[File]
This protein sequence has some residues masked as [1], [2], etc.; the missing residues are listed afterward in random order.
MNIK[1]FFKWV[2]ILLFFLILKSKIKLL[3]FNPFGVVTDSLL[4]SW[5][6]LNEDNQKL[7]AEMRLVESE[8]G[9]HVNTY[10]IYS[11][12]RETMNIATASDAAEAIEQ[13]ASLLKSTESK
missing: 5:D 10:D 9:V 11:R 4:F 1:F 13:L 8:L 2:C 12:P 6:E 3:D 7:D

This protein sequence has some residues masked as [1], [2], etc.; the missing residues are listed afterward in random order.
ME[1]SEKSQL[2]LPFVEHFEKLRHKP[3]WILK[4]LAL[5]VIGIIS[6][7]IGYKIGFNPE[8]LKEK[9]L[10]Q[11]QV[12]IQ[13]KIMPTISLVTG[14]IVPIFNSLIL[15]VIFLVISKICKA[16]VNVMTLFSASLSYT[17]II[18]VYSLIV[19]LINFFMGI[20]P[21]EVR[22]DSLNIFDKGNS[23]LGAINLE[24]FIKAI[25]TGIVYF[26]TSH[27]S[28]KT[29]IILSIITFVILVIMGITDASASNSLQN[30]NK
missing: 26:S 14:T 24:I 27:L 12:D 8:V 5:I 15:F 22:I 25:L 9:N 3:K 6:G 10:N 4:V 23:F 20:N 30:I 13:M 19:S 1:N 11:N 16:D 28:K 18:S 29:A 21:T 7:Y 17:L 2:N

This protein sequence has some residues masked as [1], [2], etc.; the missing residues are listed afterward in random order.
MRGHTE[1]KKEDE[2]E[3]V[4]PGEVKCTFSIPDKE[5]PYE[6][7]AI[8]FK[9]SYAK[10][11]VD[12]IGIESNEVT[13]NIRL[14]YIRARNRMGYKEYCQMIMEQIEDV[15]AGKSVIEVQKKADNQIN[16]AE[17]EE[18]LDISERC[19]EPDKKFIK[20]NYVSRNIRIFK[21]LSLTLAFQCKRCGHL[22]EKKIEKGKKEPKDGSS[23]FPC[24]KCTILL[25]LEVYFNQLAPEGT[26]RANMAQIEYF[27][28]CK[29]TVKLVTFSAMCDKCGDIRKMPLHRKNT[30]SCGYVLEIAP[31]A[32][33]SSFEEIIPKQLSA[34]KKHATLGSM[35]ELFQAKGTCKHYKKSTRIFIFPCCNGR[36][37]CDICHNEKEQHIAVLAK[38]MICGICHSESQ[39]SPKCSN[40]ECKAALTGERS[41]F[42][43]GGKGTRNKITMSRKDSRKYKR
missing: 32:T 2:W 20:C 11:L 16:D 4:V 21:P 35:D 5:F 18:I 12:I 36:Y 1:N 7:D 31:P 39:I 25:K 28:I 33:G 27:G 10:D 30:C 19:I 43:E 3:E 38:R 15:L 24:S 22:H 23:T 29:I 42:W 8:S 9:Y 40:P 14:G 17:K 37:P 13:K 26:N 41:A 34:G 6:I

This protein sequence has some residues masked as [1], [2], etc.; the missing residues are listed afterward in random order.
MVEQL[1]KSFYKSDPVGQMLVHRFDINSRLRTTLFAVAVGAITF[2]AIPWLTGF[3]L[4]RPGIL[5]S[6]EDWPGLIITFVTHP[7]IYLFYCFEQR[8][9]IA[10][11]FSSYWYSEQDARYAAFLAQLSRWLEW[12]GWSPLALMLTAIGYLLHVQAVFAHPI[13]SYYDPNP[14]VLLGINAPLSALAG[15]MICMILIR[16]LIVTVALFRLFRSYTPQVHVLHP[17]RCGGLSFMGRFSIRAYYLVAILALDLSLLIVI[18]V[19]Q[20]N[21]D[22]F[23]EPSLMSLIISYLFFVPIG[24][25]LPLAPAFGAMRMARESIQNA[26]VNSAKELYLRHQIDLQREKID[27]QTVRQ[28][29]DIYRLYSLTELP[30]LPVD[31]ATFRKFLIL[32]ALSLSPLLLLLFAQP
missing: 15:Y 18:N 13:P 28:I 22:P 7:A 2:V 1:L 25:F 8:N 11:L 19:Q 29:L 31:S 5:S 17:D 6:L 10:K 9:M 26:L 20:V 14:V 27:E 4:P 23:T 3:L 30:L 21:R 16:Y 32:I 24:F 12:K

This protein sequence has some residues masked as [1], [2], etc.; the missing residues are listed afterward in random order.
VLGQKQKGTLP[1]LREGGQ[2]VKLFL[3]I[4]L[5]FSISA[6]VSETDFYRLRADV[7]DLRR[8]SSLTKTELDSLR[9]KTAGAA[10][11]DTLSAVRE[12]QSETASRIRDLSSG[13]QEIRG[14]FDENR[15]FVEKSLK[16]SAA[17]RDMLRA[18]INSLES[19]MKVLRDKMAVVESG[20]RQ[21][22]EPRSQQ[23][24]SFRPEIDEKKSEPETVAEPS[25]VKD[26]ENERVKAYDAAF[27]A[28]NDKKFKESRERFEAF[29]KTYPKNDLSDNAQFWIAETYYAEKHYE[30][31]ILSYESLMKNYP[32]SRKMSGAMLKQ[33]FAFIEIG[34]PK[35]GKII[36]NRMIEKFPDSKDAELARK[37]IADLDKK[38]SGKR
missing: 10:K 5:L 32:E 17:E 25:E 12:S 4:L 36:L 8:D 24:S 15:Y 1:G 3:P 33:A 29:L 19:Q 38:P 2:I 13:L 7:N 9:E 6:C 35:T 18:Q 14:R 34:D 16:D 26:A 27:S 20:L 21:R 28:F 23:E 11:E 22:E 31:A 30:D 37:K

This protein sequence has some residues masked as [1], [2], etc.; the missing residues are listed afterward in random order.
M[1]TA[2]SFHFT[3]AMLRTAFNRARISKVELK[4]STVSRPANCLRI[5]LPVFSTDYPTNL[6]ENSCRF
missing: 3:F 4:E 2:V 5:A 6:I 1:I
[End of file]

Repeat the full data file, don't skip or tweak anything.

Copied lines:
This protein sequence has some residues masked as [1], [2], etc.; the missing residues are listed afterward in random order.
MNIK[1]FFKWV[2]ILLFFLILKSKIKLL[3]FNPFGVVTDSLL[4]SW[5][6]LNEDNQKL[7]AEMRLVESE[8]G[9]HVNTY[10]IYS[11][12]RETMNIATASDAAEAIEQ[13]ASLLKSTESK
missing: 5:D 10:D 9:V 11:R 4:F 1:F 13:L 8:L 2:C 12:P 6:E 3:D 7:D

This protein sequence has some residues masked as [1], [2], etc.; the missing residues are listed afterward in random order.
ME[1]SEKSQL[2]LPFVEHFEKLRHKP[3]WILK[4]LAL[5]VIGIIS[6][7]IGYKIGFNPE[8]LKEK[9]L[10]Q[11]QV[12]IQ[13]KIMPTISLVTG[14]IVPIFNSLIL[15]VIFLVISKICKA[16]VNVMTLFSASLSYT[17]II[18]VYSLIV[19]LINFFMGI[20]P[21]EVR[22]DSLNIFDKGNS[23]LGAINLE[24]FIKAI[25]TGIVYF[26]TSH[27]S[28]KT[29]IILSIITFVILVIMGITDASASNSLQN[30]NK
missing: 26:S 14:T 24:I 27:L 12:D 8:V 5:I 15:F 22:I 25:L 9:N 3:K 6:G 10:N 4:V 23:F 20:N 30:I 13:M 19:S 1:N 11:N 16:D 28:K 18:S 29:A 21:T 7:Y 17:L 2:N

This protein sequence has some residues masked as [1], [2], etc.; the missing residues are listed afterward in random order.
MRGHTE[1]KKEDE[2]E[3]V[4]PGEVKCTFSIPDKE[5]PYE[6][7]AI[8]FK[9]SYAK[10][11]VD[12]IGIESNEVT[13]NIRL[14]YIRARNRMGYKEYCQMIMEQIEDV[15]AGKSVIEVQKKADNQIN[16]AE[17]EE[18]LDISERC[19]EPDKKFIK[20]NYVSRNIRIFK[21]LSLTLAFQCKRCGHL[22]EKKIEKGKKEPKDGSS[23]FPC[24]KCTILL[25]LEVYFNQLAPEGT[26]RANMAQIEYF[27][28]CK[29]TVKLVTFSAMCDKCGDIRKMPLHRKNT[30]SCGYVLEIAP[31]A[32][33]SSFEEIIPKQLSA[34]KKHATLGSM[35]ELFQAKGTCKHYKKSTRIFIFPCCNGR[36][37]CDICHNEKEQHIAVLAK[38]MICGICHSESQ[39]SPKCSN[40]ECKAALTGERS[41]F[42][43]GGKGTRNKITMSRKDSRKYKR
missing: 32:T 2:W 20:C 11:L 16:D 4:V 21:P 35:D 5:F 18:I 12:I 36:Y 1:N 7:D 31:P 39:I 25:K 28:I 33:G 27:G 10:D 30:C 19:I 43:E 3:E 38:R 15:L 24:S 22:H 23:T 29:I 42:W 8:S 9:Y 40:P 14:G 17:K 37:P 13:K 26:N 41:A 34:G 6:I

This protein sequence has some residues masked as [1], [2], etc.; the missing residues are listed afterward in random order.
MVEQL[1]KSFYKSDPVGQMLVHRFDINSRLRTTLFAVAVGAITF[2]AIPWLTGF[3]L[4]RPGIL[5]S[6]EDWPGLIITFVTHP[7]IYLFYCFEQR[8][9]IA[10][11]FSSYWYSEQDARYAAFLAQLSRWLEW[12]GWSPLALMLTAIGYLLHVQAVFAHPI[13]SYYDPNP[14]VLLGINAPLSALAG[15]MICMILIR[16]LIVTVALFRLFRSYTPQVHVLHP[17]RCGGLSFMGRFSIRAYYLVAILALDLSLLIVI[18]V[19]Q[20]N[21]D[22]F[23]EPSLMSLIISYLFFVPIG[24][25]LPLAPAFGAMRMARESIQNA[26]VNSAKELYLRHQIDLQREKID[27]QTVRQ[28][29]DIYRLYSLTELP[30]LPVD[31]ATFRKFLIL[32]ALSLSPLLLLLFAQP
missing: 15:Y 18:N 13:P 28:I 22:P 7:A 2:V 1:L 25:F 8:N 11:L 19:Q 29:L 31:S 5:S 17:D 6:L 10:K 9:M 26:L 20:V 14:V 27:E 4:P 23:T 3:L 30:L 21:R 16:Y 32:I 24:F 12:K

This protein sequence has some residues masked as [1], [2], etc.; the missing residues are listed afterward in random order.
VLGQKQKGTLP[1]LREGGQ[2]VKLFL[3]I[4]L[5]FSISA[6]VSETDFYRLRADV[7]DLRR[8]SSLTKTELDSLR[9]KTAGAA[10][11]DTLSAVRE[12]QSETASRIRDLSSG[13]QEIRG[14]FDENR[15]FVEKSLK[16]SAA[17]RDMLRA[18]INSLES[19]MKVLRDKMAVVESG[20]RQ[21][22]EPRSQQ[23][24]SFRPEIDEKKSEPETVAEPS[25]VKD[26]ENERVKAYDAAF[27]A[28]NDKKFKESRERFEAF[29]KTYPKNDLSDNAQFWIAETYYAEKHYE[30][31]ILSYESLMKNYP[32]SRKMSGAMLKQ[33]FAFIEIG[34]PK[35]GKII[36]NRMIEKFPDSKDAELARK[37]IADLDKK[38]SGKR
missing: 10:K 5:L 32:E 17:E 25:E 12:S 4:L 36:L 8:D 24:S 15:Y 1:G 3:P 33:A 29:L 19:Q 38:P 2:I 13:L 7:N 9:E 6:C 35:T 18:Q 14:R 34:D 16:D 26:A 27:S 20:L 21:R 28:F 23:E 11:E 22:E 31:A 30:D 37:K

This protein sequence has some residues masked as [1], [2], etc.; the missing residues are listed afterward in random order.
M[1]TA[2]SFHFT[3]AMLRTAFNRARISKVELK[4]STVSRPANCLRI[5]LPVFSTDYPTNL[6]ENSCRF
missing: 3:F 4:E 2:V 5:A 6:I 1:I